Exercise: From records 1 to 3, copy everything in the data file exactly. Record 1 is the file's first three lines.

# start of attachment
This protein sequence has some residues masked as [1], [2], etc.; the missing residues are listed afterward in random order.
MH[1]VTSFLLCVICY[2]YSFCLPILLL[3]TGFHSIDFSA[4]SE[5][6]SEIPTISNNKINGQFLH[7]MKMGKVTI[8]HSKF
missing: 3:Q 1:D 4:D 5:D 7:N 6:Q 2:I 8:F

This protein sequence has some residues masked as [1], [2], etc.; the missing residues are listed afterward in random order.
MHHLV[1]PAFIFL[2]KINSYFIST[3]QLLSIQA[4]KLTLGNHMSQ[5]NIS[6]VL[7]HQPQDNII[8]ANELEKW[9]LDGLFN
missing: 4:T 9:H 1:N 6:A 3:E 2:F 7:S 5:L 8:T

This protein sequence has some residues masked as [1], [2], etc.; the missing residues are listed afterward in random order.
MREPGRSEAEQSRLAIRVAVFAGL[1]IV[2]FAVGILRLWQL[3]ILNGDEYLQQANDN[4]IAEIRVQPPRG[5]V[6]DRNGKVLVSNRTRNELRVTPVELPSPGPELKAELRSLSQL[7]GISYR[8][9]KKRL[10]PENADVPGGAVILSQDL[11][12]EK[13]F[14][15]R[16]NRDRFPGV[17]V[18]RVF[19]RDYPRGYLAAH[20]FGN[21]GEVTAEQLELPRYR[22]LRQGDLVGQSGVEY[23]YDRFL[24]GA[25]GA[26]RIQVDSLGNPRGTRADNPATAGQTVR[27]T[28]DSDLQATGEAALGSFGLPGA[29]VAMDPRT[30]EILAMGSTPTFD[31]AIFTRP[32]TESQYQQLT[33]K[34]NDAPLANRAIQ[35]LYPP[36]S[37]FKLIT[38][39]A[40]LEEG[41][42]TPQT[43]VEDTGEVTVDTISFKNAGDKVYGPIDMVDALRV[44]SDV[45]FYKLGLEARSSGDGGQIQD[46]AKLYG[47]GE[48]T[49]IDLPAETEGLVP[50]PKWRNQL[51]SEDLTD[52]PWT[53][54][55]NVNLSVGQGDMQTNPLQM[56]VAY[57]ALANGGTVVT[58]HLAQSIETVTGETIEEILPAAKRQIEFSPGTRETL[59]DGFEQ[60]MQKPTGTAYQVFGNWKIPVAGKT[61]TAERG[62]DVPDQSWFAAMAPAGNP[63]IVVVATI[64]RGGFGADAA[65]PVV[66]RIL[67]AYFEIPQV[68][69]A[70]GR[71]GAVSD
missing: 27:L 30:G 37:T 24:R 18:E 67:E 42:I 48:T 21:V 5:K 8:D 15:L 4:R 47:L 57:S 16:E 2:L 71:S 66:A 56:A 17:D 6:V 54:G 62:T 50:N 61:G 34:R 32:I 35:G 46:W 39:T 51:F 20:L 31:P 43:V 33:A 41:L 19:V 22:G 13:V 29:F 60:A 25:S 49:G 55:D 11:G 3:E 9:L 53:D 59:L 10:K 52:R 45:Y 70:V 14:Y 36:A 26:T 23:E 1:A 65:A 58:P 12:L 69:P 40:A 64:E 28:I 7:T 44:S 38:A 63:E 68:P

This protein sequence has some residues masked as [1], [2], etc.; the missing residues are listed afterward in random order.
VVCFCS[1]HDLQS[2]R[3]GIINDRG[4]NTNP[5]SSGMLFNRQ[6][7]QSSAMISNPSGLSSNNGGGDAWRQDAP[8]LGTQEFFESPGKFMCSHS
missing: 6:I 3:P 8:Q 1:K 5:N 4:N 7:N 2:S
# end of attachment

This protein sequence has some residues masked as [1], [2], etc.; the missing residues are listed afterward in random order.
MH[1]VTSFLLCVICY[2]YSFCLPILLL[3]TGFHSIDFSA[4]SE[5][6]SEIPTISNNKINGQFLH[7]MKMGKVTI[8]HSKF
missing: 3:Q 1:D 4:D 5:D 7:N 6:Q 2:I 8:F

This protein sequence has some residues masked as [1], [2], etc.; the missing residues are listed afterward in random order.
MHHLV[1]PAFIFL[2]KINSYFIST[3]QLLSIQA[4]KLTLGNHMSQ[5]NIS[6]VL[7]HQPQDNII[8]ANELEKW[9]LDGLFN
missing: 4:T 9:H 1:N 6:A 3:E 2:F 7:S 5:L 8:T

This protein sequence has some residues masked as [1], [2], etc.; the missing residues are listed afterward in random order.
MREPGRSEAEQSRLAIRVAVFAGL[1]IV[2]FAVGILRLWQL[3]ILNGDEYLQQANDN[4]IAEIRVQPPRG[5]V[6]DRNGKVLVSNRTRNELRVTPVELPSPGPELKAELRSLSQL[7]GISYR[8][9]KKRL[10]PENADVPGGAVILSQDL[11][12]EK[13]F[14][15]R[16]NRDRFPGV[17]V[18]RVF[19]RDYPRGYLAAH[20]FGN[21]GEVTAEQLELPRYR[22]LRQGDLVGQSGVEY[23]YDRFL[24]GA[25]GA[26]RIQVDSLGNPRGTRADNPATAGQTVR[27]T[28]DSDLQATGEAALGSFGLPGA[29]VAMDPRT[30]EILAMGSTPTFD[31]AIFTRP[32]TESQYQQLT[33]K[34]NDAPLANRAIQ[35]LYPP[36]S[37]FKLIT[38][39]A[40]LEEG[41][42]TPQT[43]VEDTGEVTVDTISFKNAGDKVYGPIDMVDALRV[44]SDV[45]FYKLGLEARSSGDGGQIQD[46]AKLYG[47]GE[48]T[49]IDLPAETEGLVP[50]PKWRNQL[51]SEDLTD[52]PWT[53][54][55]NVNLSVGQGDMQTNPLQM[56]VAY[57]ALANGGTVVT[58]HLAQSIETVTGETIEEILPAAKRQIEFSPGTRETL[59]DGFEQ[60]MQKPTGTAYQVFGNWKIPVAGKT[61]TAERG[62]DVPDQSWFAAMAPAGNP[63]IVVVATI[64]RGGFGADAA[65]PVV[66]RIL[67]AYFEIPQV[68][69]A[70]GR[71]GAVSD
missing: 27:L 30:G 37:T 24:R 18:E 67:E 42:I 48:T 21:V 5:K 8:D 15:L 4:R 47:L 57:S 16:E 2:L 71:S 66:A 56:A 17:D 6:V 54:G 62:T 50:N 61:G 34:R 32:I 35:G 46:W 39:T 51:F 20:L 31:P 43:V 33:A 41:L 19:V 22:G 13:V 29:F 60:A 25:S 49:G 55:D 11:G 3:E 9:L 53:D 59:L 10:K 52:R 45:Y 70:V 14:Y 36:A 26:T 23:E 1:A 65:A 58:P 12:L 69:P 40:A 64:E 28:I 7:T 44:S 38:A 63:E 68:P